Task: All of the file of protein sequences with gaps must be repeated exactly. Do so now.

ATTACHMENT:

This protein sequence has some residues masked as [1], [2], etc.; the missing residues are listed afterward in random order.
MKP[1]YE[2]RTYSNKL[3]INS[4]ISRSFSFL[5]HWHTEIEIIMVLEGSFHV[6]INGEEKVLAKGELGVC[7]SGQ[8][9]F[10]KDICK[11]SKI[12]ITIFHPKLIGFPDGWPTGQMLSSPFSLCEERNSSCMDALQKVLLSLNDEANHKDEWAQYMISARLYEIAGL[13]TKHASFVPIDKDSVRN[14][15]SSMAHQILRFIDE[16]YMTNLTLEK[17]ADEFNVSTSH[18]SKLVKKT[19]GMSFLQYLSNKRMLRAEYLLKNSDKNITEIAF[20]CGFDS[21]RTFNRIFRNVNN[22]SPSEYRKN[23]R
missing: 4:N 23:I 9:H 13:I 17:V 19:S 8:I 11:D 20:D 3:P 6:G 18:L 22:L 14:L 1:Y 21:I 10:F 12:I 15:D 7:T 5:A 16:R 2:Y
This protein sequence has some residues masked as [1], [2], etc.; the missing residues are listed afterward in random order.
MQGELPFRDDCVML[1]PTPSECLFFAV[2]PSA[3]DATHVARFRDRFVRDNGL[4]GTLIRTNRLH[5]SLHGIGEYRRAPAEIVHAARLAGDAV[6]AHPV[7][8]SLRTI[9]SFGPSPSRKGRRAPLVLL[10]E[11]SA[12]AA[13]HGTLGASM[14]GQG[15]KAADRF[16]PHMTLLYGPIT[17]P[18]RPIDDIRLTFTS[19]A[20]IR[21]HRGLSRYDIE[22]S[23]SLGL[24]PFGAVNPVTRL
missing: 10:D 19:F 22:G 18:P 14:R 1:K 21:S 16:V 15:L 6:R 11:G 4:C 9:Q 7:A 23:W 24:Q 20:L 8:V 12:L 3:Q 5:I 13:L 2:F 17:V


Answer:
This protein sequence has some residues masked as [1], [2], etc.; the missing residues are listed afterward in random order.
MKP[1]YE[2]RTYSNKL[3]INS[4]ISRSFSFL[5]HWHTEIEIIMVLEGSFHV[6]INGEEKVLAKGELGVC[7]SGQ[8][9]F[10]KDICK[11]SKI[12]ITIFHPKLIGFPDGWPTGQMLSSPFSLCEERNSSCMDALQKVLLSLNDEANHKDEWAQYMISARLYEIAGL[13]TKHASFVPIDKDSVRN[14][15]SSMAHQILRFIDE[16]YMTNLTLEK[17]ADEFNVSTSH[18]SKLVKKT[19]GMSFLQYLSNKRMLRAEYLLKNSDKNITEIAF[20]CGFDS[21]RTFNRIFRNVNN[22]SPSEYRKN[23]R
missing: 4:N 23:I 9:H 13:I 17:V 19:S 8:I 11:D 20:D 3:P 6:G 18:L 22:L 14:L 1:Y 21:I 10:F 12:I 15:D 7:T 5:A 16:R 2:Y
This protein sequence has some residues masked as [1], [2], etc.; the missing residues are listed afterward in random order.
MQGELPFRDDCVML[1]PTPSECLFFAV[2]PSA[3]DATHVARFRDRFVRDNGL[4]GTLIRTNRLH[5]SLHGIGEYRRAPAEIVHAARLAGDAV[6]AHPV[7][8]SLRTI[9]SFGPSPSRKGRRAPLVLL[10]E[11]SA[12]AA[13]HGTLGASM[14]GQG[15]KAADRF[16]PHMTLLYGPIT[17]P[18]RPIDDIRLTFTS[19]A[20]IR[21]HRGLSRYDIE[22]S[23]SLGL[24]PFGAVNPVTRL
missing: 10:D 19:F 22:G 18:P 14:R 1:K 21:S 16:V 15:L 6:R 11:G 4:C 9:Q 7:A 23:W 24:Q 20:L 8:V 12:L 3:Q 5:I 13:L 2:F 17:V